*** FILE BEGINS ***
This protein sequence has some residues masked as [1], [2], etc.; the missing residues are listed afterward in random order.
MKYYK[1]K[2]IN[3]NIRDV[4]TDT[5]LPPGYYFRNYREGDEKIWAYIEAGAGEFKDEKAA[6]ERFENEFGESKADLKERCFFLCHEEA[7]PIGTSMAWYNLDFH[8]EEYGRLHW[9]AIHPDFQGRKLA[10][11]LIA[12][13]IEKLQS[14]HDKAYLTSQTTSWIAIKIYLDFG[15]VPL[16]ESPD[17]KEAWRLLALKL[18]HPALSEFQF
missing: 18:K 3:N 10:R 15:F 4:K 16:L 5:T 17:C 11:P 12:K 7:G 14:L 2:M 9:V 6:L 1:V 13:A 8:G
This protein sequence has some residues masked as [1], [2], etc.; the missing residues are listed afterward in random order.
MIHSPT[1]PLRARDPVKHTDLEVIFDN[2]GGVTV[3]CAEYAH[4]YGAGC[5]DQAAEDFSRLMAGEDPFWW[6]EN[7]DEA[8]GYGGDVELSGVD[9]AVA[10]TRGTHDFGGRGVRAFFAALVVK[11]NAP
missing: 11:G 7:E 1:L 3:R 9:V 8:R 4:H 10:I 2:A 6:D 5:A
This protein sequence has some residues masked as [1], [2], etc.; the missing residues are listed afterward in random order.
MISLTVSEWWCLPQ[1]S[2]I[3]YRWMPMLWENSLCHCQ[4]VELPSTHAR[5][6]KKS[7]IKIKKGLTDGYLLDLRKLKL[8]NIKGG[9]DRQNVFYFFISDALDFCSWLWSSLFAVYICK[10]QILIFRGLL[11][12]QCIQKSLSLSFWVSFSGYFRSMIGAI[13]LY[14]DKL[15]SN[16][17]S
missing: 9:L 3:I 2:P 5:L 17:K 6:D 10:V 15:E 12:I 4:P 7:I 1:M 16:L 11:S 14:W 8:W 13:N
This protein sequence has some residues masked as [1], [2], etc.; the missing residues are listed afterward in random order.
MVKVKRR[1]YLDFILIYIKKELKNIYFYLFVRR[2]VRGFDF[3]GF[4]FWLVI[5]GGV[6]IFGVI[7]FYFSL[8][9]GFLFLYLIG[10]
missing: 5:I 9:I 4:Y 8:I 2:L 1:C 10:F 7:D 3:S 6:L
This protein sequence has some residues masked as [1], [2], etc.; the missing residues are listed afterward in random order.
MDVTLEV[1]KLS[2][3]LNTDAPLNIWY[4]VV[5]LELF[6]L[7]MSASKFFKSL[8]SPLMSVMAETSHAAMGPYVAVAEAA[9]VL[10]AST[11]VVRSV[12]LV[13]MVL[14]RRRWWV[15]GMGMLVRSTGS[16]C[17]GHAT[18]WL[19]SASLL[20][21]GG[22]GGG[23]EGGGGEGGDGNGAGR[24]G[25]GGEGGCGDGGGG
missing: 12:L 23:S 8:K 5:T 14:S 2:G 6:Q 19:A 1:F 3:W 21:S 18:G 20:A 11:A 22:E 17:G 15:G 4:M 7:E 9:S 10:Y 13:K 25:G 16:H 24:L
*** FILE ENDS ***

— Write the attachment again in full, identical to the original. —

This protein sequence has some residues masked as [1], [2], etc.; the missing residues are listed afterward in random order.
MKYYK[1]K[2]IN[3]NIRDV[4]TDT[5]LPPGYYFRNYREGDEKIWAYIEAGAGEFKDEKAA[6]ERFENEFGESKADLKERCFFLCHEEA[7]PIGTSMAWYNLDFH[8]EEYGRLHW[9]AIHPDFQGRKLA[10][11]LIA[12][13]IEKLQS[14]HDKAYLTSQTTSWIAIKIYLDFG[15]VPL[16]ESPD[17]KEAWRLLALKL[18]HPALSEFQF
missing: 18:K 3:N 10:R 15:F 4:K 16:L 5:T 17:C 11:P 12:K 7:G 14:L 2:M 9:V 6:L 1:V 13:A 8:G
This protein sequence has some residues masked as [1], [2], etc.; the missing residues are listed afterward in random order.
MIHSPT[1]PLRARDPVKHTDLEVIFDN[2]GGVTV[3]CAEYAH[4]YGAGC[5]DQAAEDFSRLMAGEDPFWW[6]EN[7]DEA[8]GYGGDVELSGVD[9]AVA[10]TRGTHDFGGRGVRAFFAALVVK[11]NAP
missing: 11:G 7:E 1:L 3:R 9:V 8:R 4:H 10:I 2:A 6:D 5:A
This protein sequence has some residues masked as [1], [2], etc.; the missing residues are listed afterward in random order.
MISLTVSEWWCLPQ[1]S[2]I[3]YRWMPMLWENSLCHCQ[4]VELPSTHAR[5][6]KKS[7]IKIKKGLTDGYLLDLRKLKL[8]NIKGG[9]DRQNVFYFFISDALDFCSWLWSSLFAVYICK[10]QILIFRGLL[11][12]QCIQKSLSLSFWVSFSGYFRSMIGAI[13]LY[14]DKL[15]SN[16][17]S
missing: 9:L 3:I 2:P 5:L 17:K 6:D 10:V 15:E 12:I 4:P 7:I 1:M 16:L 11:S 14:W 8:W 13:N
This protein sequence has some residues masked as [1], [2], etc.; the missing residues are listed afterward in random order.
MVKVKRR[1]YLDFILIYIKKELKNIYFYLFVRR[2]VRGFDF[3]GF[4]FWLVI[5]GGV[6]IFGVI[7]FYFSL[8][9]GFLFLYLIG[10]
missing: 5:I 9:I 4:Y 8:I 2:L 1:C 10:F 7:D 3:S 6:L
This protein sequence has some residues masked as [1], [2], etc.; the missing residues are listed afterward in random order.
MDVTLEV[1]KLS[2][3]LNTDAPLNIWY[4]VV[5]LELF[6]L[7]MSASKFFKSL[8]SPLMSVMAETSHAAMGPYVAVAEAA[9]VL[10]AST[11]VVRSV[12]LV[13]MVL[14]RRRWWV[15]GMGMLVRSTGS[16]C[17]GHAT[18]WL[19]SASLL[20][21]GG[22]GGG[23]EGGGGEGGDGNGAGR[24]G[25]GGEGGCGDGGGG
missing: 12:L 23:S 8:K 5:T 14:S 2:G 6:Q 19:A 1:F 3:W 21:S 18:G 20:A 11:A 22:E 17:G 15:G 4:M 7:E 9:S 10:Y 13:K 25:G 16:H 24:L